Most of our days are filled with the daily stuff. And the daily stuff is always pushing you here and pulling you there.  Sunday is coming. People are needy. There’s never enough time. Church life goes on.

Amidst this daily rhythm—sometimes flow and sometimes grind—we find the beauty and blessing of break-thru clarity. Maybe it’s easiest to describe what it feels like when you have it.

  • It’s the power of seeing the same things in a whole new way.
  • It’s the surge of energy that rushes through you and doesn’t seem to stop.
  • It’s the freedom of perspective that suddenly makes prioritization easy.
  • It’s the satisfaction that comes when the staffing puzzle finally make sense.
  • It’s the confidence of a much more vivid 3-year vision.
  • It’s the thrill of a team that wins, again and again.

When God brings you break-thru clarity, nothing feels better.

But for most of us, too much time has passed since our last break-thru. The funny thing about break-thru is that we forget what it feels like; we forget how bad we need it.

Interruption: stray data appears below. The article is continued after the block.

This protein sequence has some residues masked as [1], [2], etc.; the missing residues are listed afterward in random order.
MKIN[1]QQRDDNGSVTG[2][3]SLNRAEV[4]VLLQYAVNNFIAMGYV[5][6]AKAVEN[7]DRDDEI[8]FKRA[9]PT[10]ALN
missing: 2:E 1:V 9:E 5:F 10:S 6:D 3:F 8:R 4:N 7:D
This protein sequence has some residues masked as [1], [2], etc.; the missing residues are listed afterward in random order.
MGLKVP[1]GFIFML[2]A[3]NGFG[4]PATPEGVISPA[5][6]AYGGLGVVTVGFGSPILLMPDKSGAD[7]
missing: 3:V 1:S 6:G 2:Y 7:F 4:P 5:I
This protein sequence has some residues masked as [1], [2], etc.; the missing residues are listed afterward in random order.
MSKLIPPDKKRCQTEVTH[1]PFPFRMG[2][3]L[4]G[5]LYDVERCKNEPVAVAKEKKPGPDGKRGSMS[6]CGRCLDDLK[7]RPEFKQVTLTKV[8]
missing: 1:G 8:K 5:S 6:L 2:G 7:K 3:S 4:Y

How does this happen? Once we taste a little bit of success in ministry, which is always nice, there is plenty to work on. Something is going well and that is good enough. We stay busy. We start something new. We grow. We start another thing. We hire another staff person.

Or maybe you inherit a church with a legacy or we attain a position with prior influence. There’s a lot to protect, a budget to steward. There are expectations from the past and assumptions about the future built into every conversation.

The end result is the same. While you read this there are a hundred other things to read and a thousand other things to do. And you aren’t the only one person in the equation. Your church has other leaders, lots of volunteers and other staff.  They too have thousand things to do to.